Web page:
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Fair Trade and Social Media: Watch & Learn 01 [@FairtradeUK]

The more producers’ organizations we meet on the road, the more we understand the importance of Social Media as a way to promote your fair trade business. Indeed, Social Media is a great way to engage with potential new customers, give more information about your social project and products, but it is also very useful to keep an eye on market trends and latest fashions.

Ronny giving a Social Media training @Alura Amara, Indonesia.

About half the fair trade organizations we visited in Asia were already active on Facebook, Twitter or YouTube, the other half seemed really enthusiastic about getting started. Fair Trade Connection is all about connecting fair trade producers with consumers so we quickly understood that in order to do so, we needed to train the non-initiated so that they too could leverage the potential of Social Media Marketing.

The “Watch & Learn” series is a collection of Social Media best practices in the fair trade industry that we gathered and analyzed for you.

This 1st post will be analyzing the videos of the amazing “Take a step for Fairtrade” campaign by the Fairtrade Foundation. The @FairtradeUK in the title of this post is their Twitter name, so go ahead and follow them if you want.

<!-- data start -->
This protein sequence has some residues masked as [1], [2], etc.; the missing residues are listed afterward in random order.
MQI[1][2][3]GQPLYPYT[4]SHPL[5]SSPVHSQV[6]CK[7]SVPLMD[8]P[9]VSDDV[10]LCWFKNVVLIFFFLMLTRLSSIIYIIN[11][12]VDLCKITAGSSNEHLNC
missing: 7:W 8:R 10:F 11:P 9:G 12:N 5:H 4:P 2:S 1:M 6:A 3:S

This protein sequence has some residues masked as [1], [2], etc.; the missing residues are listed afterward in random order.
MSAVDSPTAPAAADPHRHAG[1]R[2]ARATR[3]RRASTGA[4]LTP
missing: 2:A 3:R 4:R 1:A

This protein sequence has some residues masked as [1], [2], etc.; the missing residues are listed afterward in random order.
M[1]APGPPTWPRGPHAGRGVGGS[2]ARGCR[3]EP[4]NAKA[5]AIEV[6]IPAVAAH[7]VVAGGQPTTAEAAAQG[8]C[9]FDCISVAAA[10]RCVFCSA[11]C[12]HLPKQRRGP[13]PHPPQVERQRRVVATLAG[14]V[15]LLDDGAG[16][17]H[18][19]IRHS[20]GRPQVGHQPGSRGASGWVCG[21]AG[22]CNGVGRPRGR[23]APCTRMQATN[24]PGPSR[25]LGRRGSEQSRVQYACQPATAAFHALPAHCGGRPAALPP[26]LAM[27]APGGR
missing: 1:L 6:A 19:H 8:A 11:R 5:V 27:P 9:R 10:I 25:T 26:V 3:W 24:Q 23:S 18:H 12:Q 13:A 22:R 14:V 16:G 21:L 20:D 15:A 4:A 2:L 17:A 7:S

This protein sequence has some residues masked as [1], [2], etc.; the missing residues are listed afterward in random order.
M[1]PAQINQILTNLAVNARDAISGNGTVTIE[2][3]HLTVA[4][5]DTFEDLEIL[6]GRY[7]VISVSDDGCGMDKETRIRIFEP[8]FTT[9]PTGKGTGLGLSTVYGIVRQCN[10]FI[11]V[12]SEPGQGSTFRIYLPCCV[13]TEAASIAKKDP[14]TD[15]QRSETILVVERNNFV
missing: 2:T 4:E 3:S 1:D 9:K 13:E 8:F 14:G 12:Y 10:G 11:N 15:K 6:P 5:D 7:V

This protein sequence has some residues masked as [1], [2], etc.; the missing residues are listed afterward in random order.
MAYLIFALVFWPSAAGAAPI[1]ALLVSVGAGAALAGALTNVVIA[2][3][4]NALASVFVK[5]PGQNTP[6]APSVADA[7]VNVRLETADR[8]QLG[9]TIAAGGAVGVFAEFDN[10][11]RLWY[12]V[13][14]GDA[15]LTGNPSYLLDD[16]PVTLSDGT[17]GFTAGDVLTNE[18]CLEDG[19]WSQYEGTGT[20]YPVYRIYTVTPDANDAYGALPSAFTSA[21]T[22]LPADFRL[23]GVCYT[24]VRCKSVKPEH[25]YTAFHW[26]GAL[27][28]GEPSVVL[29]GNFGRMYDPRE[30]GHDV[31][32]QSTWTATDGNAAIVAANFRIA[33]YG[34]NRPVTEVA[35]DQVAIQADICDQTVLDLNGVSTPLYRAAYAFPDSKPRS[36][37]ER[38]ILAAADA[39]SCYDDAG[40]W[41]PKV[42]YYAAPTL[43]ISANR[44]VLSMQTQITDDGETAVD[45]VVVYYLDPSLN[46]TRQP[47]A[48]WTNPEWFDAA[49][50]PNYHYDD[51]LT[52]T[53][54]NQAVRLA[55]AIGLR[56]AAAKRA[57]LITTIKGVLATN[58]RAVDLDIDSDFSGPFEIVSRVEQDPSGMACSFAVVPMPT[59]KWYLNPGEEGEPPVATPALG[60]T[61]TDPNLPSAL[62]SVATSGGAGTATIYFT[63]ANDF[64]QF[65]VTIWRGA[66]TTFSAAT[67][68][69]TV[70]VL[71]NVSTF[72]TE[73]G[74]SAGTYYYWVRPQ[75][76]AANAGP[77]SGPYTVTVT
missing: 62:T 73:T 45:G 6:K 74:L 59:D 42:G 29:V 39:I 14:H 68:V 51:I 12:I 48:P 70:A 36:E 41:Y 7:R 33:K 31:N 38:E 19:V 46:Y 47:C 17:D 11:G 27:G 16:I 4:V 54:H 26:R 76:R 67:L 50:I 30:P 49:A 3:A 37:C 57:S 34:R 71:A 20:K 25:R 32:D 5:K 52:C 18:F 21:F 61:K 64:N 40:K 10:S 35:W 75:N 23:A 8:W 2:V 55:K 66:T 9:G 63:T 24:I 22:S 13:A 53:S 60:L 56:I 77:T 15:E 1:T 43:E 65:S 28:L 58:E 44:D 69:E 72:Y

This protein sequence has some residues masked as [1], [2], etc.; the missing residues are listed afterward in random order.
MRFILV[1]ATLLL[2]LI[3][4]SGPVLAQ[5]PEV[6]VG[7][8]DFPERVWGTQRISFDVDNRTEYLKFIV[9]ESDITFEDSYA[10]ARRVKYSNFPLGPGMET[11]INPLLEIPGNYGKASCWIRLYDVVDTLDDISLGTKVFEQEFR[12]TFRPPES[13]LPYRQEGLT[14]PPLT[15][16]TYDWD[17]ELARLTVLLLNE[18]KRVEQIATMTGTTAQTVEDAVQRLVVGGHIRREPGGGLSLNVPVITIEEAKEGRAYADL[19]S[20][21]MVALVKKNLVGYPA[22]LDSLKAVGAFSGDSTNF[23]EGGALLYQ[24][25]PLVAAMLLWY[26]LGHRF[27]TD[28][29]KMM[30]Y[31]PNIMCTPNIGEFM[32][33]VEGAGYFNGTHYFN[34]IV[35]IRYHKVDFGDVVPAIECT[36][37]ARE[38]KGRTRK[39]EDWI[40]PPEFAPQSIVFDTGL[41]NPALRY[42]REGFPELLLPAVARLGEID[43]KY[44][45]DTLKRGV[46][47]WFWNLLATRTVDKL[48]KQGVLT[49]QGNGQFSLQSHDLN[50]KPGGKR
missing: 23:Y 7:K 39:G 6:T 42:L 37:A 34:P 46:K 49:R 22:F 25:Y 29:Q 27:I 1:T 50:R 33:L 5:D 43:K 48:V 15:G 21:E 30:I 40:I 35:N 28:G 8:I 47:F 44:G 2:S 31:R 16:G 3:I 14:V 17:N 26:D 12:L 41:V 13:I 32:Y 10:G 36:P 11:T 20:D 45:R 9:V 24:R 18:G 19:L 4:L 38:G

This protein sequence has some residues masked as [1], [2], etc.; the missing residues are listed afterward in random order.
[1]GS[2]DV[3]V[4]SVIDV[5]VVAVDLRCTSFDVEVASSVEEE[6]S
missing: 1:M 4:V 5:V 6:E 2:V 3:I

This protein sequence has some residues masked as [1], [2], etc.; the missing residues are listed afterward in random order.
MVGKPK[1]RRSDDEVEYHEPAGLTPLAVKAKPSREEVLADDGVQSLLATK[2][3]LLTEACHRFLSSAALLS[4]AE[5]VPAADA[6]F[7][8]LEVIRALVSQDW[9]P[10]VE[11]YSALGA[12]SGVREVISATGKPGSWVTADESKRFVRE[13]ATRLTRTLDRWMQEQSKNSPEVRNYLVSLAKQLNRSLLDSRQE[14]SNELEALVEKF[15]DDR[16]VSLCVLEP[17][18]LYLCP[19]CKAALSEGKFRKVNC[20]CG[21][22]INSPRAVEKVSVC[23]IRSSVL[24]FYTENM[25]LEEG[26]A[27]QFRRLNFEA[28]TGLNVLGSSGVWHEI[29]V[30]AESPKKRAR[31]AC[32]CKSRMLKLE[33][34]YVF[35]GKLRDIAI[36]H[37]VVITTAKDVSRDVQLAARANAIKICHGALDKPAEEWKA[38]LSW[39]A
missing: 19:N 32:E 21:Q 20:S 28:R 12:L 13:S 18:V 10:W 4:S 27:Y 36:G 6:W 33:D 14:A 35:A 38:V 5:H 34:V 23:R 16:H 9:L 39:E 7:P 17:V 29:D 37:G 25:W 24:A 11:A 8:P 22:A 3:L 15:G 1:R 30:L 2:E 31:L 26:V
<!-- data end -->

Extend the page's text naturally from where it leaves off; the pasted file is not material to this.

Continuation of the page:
Let’s jump to the heart of this campaign and start with the presentation video:

1/ The Campaign presentation Video


What we liked:

  • Strong Corporate Identity: the Fairtrade Foundation really does a good job being consistant with the look and feel of their messages. One should establish a corporate document stating which typography and fonts, colors and shades, logotypes and declinaison logos your company will be using to comunicate. And most importantly stick to it!
  • Appropriate Music: the rythm of the video is given by the music. See how the text is synchronized with the music. Sync your visuals with the music to create greater impact on your viewers.
  • Proper use of Sound Effects: the additional sound effects helps the viewer relate to what he’s seeing. It also gives a more profesionnal touch. There are lot’s of free sound banks on the web like Freesound.org and Soundbible.com
  • Interactive Video: Notice how you are invited to click to find out more at the end of the video. If you click inside the YouTube video you’ll be redirected to the campaign main website with the step-o-meter where you can register your step and learn all the details. To learn how to create interactive videos, we strongly suggest you watch this episode of the ReelSEO’s Creator’s Tip.

What we liked less:

  • Too many calls to action: the first time we watched the video we didn’t quite understand what we were supposed to do? Was it to click on the website’s link at the end of the movie? Was it to take a step? To register my step online or with a postcard? Because there were too many calls to action we got confused and didn’t really know where to start. Calls to actions are great, if not necessary if you want to succeed with online video marketing, but let’s keep it simple. Choose one call to action only so that the viewer knows exactly what he has to do.